With an increasing number of people working from home, having clean air in your house is more important than ever. Buying an air purifier is one way that people try to filter their air to kill viruses including Covid-19. However, is this really true?
As a summary:
Many of our customers have asked us if purchasing an air purifier will keep their home clear of germs including Covid-19.
In short, air purifiers can help reduce the risk of transmitting germs but cannot eliminate them. Practising proper social distancing, disinfecting high-touch surfaces, and keeping germs out of your house is a better strategy than only using an air purifier.
A HEPA (high-efficiency particulate air) filter can reduce particles down to 0.3 microns or 300 nanometers.
This means that they should be able to filter viruses that range in size from 0.2 microns to 0.4 microns. A coronavirus is about 0.1 microns making it smaller than the size that the purifiers advertise being able to trap.
Research has demonstrated that particles of this size however can be caught by a HEPA filter. These particles move in random directions and are therefore more likely to be caught by the fibres in the HEPA filter. If this happens, they attach to the filter and get stuck there.
When someone sneezes or coughs, the particles can stay in the air for hours. A HEPA filter can help clear these particles out of the air.
Therefore, an air purifier with a HEPA filter might be able to trap airborne viruses such as the Covid-19. However, it might not kill it.
This means that the virus can live on the HEPA filter for days once it is caught. Unless you remove the filter during that time, the virus should die inside the filter.
It is important to remember that air purifiers can only filter particles that are airborne when they move into the filter. Coronavirus and other viruses are often transmitted by direct contact with another person or through a hard surface that someone has touched. If this is the case, an air purifier will not be able to help because the virus is not in the air.
When someone sneezes or coughs, the bigger particles will probably drop onto tables, benchtops, or the floor and not remain in the air. However, the smaller particles that are more likely to stay in the air can be removed with a HEPA filter.
As always, we at Statewide Home Health Care are here to help and can answer any questions about air purifiers or any of our other products to help you stay healthy and safe.
There are several other types of filters that can be found in air purifiers such as photocatalytic and carbon.
While less common, photocatalytic air purifiers can also kill viruses and other types of bacteria. This is done through the electrostatic and oxidisation from the ions in the filter.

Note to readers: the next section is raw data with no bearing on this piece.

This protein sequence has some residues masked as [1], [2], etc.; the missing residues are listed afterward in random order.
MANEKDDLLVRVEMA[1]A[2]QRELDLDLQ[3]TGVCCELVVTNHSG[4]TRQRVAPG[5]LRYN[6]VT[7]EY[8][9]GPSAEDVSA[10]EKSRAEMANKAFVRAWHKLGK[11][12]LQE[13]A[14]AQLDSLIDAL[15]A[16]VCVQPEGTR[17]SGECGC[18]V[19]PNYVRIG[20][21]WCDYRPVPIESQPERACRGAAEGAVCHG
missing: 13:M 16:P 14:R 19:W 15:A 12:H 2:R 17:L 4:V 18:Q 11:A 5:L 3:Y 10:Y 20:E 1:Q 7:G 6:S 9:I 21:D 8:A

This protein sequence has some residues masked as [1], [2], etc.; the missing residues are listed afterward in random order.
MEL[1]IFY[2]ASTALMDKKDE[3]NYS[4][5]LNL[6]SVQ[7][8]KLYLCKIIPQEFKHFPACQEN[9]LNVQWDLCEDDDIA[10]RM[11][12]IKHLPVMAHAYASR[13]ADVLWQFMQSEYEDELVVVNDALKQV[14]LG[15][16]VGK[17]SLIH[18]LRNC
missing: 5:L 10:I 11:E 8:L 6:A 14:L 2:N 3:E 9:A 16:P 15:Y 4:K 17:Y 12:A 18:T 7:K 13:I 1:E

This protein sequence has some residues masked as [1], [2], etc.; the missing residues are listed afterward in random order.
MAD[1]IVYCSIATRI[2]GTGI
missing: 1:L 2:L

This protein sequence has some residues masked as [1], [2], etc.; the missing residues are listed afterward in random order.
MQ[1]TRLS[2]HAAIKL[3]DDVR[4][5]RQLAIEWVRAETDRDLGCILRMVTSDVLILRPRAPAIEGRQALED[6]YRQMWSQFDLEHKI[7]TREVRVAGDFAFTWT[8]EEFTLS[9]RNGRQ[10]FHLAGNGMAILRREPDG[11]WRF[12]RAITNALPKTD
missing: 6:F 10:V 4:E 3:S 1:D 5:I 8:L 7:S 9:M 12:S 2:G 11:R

Another type of filter that could help trap viruses is the catechin-based filters. Catechin comes from a plant and has anti-bacterial properties.
Filters that use ultraviolet (UV) light are probably not very effective at trapping and killing viruses. While UV light is a good steriliser, the light needs to be on the virus for a few minutes to destroy it which does not usually happen. If the UV light sterilises the filter with germs that have been caught, this can be effective because there is enough time to kill them.
Carbon filters work at trapping smells and other things that pollute the air but will probably not be effective at killing viruses.
To help keep the air in your house clean, you can purchase a number of different TruSens Air Purifiers at Statewide Home Health Care. You can choose the right TruSens air purifier based on the size of the room you need it for.
The options are:
As discussed, air purifiers cannot help with viruses found on someone’s skin or furniture. However, they might be able to trap or even kill some viruses in your home. They can be a useful supplement in keeping your home's air virus-free.
Therefore, we recommend them as part of a bigger strategy to stay healthy which includes frequent hand washing and cleaning commonly used surfaces.
But viruses are also found on the skin, in bodily fluids, or are left on hard surfaces after human contact. Your first and best options are still the same as before: avoid crowded spaces, minimise unnecessary contact, clean any hard surfaces that people often touch, and regularly wash or sanitise your hands.
As part of our goal to help you make your home the safest it can be, we are giving away one TruSense Air purifier to one winner this month. Good luck!
Your Home. Your Health. We Care.